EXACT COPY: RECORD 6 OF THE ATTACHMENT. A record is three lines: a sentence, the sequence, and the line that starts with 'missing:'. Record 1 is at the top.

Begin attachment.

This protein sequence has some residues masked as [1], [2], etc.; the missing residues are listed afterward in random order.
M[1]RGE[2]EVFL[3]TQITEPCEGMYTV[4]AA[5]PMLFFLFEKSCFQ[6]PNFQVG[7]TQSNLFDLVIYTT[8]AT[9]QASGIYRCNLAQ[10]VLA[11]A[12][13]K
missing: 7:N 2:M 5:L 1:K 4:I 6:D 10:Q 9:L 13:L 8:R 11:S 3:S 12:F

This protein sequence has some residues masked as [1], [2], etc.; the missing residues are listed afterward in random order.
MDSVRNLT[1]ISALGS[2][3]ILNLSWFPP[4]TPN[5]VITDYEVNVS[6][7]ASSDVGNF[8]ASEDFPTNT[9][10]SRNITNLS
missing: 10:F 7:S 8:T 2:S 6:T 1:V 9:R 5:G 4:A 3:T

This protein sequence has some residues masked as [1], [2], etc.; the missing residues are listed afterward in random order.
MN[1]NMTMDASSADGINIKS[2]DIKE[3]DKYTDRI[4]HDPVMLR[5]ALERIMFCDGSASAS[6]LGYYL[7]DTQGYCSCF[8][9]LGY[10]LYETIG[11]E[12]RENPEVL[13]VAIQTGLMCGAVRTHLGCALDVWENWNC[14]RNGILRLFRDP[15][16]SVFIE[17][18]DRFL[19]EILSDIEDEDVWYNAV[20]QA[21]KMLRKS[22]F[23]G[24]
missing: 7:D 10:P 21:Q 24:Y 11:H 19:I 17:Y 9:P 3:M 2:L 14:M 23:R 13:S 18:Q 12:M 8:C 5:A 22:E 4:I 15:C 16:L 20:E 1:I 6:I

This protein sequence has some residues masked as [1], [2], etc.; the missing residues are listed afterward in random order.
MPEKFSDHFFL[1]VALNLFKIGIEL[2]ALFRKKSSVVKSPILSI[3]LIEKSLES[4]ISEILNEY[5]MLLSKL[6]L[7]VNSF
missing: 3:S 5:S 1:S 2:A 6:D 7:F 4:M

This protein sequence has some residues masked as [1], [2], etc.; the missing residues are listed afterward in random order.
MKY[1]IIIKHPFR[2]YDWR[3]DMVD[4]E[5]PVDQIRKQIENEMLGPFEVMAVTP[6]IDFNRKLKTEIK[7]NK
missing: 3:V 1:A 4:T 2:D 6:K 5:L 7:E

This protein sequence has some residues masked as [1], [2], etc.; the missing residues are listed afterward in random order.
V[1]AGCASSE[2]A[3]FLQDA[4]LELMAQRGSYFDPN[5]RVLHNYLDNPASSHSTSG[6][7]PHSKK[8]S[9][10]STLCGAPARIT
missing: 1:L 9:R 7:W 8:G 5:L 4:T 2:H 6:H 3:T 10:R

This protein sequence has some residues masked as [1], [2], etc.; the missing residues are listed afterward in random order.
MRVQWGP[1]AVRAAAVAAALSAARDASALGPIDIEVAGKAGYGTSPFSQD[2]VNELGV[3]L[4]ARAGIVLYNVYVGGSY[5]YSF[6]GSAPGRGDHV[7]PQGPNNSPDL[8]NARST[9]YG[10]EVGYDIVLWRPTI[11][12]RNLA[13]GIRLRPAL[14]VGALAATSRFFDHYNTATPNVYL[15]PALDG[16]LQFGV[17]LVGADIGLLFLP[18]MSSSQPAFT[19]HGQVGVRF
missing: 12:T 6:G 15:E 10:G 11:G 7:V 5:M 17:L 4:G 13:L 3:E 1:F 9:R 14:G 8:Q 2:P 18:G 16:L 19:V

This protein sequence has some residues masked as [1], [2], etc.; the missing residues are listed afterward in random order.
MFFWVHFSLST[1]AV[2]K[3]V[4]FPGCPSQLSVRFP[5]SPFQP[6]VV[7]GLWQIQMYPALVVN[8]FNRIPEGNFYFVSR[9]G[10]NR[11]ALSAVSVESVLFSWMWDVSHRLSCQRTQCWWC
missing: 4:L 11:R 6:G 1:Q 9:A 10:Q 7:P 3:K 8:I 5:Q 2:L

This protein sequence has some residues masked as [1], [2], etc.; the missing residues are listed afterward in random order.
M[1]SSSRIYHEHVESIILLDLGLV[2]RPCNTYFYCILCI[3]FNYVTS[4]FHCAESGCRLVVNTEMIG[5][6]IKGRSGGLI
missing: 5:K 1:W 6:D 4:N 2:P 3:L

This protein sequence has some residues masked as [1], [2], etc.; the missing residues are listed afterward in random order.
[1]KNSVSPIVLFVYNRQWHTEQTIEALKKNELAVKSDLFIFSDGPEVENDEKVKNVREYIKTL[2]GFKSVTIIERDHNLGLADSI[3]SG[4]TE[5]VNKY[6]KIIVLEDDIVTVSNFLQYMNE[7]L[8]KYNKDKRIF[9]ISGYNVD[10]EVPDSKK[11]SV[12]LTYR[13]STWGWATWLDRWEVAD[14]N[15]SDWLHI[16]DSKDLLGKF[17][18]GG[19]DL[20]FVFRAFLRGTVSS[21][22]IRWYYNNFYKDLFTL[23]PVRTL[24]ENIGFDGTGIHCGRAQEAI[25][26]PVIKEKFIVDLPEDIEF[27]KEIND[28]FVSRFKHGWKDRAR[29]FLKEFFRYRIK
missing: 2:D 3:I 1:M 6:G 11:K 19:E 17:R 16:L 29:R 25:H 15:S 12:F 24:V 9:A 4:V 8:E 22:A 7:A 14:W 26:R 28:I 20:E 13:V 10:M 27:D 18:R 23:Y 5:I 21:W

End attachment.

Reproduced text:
This protein sequence has some residues masked as [1], [2], etc.; the missing residues are listed afterward in random order.
V[1]AGCASSE[2]A[3]FLQDA[4]LELMAQRGSYFDPN[5]RVLHNYLDNPASSHSTSG[6][7]PHSKK[8]S[9][10]STLCGAPARIT
missing: 1:L 9:R 7:W 8:G 5:L 4:T 2:H 6:H 3:T 10:R